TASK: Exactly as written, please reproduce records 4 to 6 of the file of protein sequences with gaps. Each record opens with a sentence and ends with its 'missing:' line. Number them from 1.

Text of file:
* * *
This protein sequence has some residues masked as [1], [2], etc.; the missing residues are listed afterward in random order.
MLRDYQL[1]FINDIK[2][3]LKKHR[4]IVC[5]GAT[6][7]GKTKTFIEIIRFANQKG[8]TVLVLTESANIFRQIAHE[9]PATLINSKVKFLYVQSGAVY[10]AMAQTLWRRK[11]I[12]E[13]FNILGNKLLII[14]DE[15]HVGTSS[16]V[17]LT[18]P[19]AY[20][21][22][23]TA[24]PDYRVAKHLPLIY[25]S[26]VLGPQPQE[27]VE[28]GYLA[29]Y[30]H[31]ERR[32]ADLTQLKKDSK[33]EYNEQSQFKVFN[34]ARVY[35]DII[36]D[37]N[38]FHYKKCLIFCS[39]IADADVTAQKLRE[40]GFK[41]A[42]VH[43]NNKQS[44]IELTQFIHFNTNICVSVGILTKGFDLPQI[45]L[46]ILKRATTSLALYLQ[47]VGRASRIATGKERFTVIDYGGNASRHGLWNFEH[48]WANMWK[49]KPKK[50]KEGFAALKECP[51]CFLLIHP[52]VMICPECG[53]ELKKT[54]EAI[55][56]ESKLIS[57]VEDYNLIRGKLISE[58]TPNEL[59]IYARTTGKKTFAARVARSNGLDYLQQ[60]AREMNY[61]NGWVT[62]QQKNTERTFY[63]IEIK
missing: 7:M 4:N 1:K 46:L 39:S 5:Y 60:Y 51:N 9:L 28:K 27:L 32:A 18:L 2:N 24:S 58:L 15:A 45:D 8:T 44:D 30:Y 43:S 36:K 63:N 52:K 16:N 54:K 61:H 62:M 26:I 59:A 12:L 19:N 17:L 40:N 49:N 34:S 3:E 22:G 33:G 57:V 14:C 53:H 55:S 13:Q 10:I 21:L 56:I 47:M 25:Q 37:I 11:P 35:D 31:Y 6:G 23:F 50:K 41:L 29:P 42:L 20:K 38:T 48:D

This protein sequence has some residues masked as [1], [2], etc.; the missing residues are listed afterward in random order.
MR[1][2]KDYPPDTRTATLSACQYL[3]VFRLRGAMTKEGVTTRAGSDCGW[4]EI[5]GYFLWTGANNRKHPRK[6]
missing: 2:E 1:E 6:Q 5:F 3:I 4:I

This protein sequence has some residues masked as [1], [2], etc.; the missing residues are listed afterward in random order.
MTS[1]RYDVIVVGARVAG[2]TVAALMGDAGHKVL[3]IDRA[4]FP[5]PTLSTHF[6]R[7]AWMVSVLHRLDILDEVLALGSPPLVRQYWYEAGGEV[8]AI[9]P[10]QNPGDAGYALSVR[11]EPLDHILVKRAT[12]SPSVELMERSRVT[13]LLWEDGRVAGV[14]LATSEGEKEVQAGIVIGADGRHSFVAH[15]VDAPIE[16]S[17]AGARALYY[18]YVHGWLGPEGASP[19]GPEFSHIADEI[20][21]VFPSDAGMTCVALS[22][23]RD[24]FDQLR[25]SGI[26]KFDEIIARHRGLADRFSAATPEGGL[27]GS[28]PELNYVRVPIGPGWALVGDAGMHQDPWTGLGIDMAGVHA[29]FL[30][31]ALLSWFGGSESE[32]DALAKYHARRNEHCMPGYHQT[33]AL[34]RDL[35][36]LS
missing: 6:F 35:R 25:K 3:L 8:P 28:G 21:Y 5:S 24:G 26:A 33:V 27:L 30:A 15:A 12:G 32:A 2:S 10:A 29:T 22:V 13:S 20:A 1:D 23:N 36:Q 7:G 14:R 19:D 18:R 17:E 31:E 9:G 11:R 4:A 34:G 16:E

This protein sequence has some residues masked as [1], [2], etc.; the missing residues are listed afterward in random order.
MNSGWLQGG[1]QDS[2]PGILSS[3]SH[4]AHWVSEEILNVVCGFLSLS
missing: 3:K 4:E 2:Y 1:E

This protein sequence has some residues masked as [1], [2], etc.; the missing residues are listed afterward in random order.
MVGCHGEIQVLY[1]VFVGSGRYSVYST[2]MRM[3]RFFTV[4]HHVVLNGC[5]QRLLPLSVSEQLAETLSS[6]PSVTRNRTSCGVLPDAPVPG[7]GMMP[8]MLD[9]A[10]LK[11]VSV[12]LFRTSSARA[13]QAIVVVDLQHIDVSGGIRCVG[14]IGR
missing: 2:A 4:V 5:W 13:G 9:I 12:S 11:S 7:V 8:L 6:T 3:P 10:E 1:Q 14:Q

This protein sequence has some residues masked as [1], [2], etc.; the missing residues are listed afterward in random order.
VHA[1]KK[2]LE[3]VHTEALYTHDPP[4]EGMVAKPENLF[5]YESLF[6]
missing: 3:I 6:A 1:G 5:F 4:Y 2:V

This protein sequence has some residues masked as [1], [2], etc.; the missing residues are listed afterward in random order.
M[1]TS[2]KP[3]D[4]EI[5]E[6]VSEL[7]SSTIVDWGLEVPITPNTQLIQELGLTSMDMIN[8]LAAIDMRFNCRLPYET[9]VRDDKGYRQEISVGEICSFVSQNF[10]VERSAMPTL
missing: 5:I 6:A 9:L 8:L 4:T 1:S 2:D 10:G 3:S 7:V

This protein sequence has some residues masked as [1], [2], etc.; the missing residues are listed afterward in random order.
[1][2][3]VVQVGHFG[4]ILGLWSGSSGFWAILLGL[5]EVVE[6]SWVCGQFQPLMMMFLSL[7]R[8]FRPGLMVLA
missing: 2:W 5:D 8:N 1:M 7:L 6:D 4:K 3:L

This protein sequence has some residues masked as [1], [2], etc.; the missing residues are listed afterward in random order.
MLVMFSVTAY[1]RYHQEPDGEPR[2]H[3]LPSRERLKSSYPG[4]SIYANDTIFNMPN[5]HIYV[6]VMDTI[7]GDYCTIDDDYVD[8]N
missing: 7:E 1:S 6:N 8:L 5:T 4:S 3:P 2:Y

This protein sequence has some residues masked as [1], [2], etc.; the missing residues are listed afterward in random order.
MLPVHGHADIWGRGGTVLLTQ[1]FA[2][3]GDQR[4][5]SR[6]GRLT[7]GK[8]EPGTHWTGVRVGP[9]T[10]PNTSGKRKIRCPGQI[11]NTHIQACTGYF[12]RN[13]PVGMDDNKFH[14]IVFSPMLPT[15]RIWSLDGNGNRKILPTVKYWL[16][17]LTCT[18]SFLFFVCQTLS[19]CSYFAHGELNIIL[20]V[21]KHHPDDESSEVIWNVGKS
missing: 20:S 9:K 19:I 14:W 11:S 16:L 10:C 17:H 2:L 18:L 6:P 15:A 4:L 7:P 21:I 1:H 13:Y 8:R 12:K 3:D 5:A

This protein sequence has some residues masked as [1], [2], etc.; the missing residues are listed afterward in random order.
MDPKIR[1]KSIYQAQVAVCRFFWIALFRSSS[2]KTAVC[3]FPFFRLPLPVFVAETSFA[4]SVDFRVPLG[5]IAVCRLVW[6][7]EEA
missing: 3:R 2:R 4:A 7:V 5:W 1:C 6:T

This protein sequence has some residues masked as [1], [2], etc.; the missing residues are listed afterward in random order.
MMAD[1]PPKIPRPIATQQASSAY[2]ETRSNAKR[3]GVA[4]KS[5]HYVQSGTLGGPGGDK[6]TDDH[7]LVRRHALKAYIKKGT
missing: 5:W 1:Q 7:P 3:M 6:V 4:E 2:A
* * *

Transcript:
This protein sequence has some residues masked as [1], [2], etc.; the missing residues are listed afterward in random order.
MNSGWLQGG[1]QDS[2]PGILSS[3]SH[4]AHWVSEEILNVVCGFLSLS
missing: 3:K 4:E 2:Y 1:E

This protein sequence has some residues masked as [1], [2], etc.; the missing residues are listed afterward in random order.
MVGCHGEIQVLY[1]VFVGSGRYSVYST[2]MRM[3]RFFTV[4]HHVVLNGC[5]QRLLPLSVSEQLAETLSS[6]PSVTRNRTSCGVLPDAPVPG[7]GMMP[8]MLD[9]A[10]LK[11]VSV[12]LFRTSSARA[13]QAIVVVDLQHIDVSGGIRCVG[14]IGR
missing: 2:A 4:V 5:W 13:G 9:I 12:S 11:S 7:V 8:L 6:T 3:P 10:E 1:Q 14:Q

This protein sequence has some residues masked as [1], [2], etc.; the missing residues are listed afterward in random order.
VHA[1]KK[2]LE[3]VHTEALYTHDPP[4]EGMVAKPENLF[5]YESLF[6]
missing: 3:I 6:A 1:G 5:F 4:Y 2:V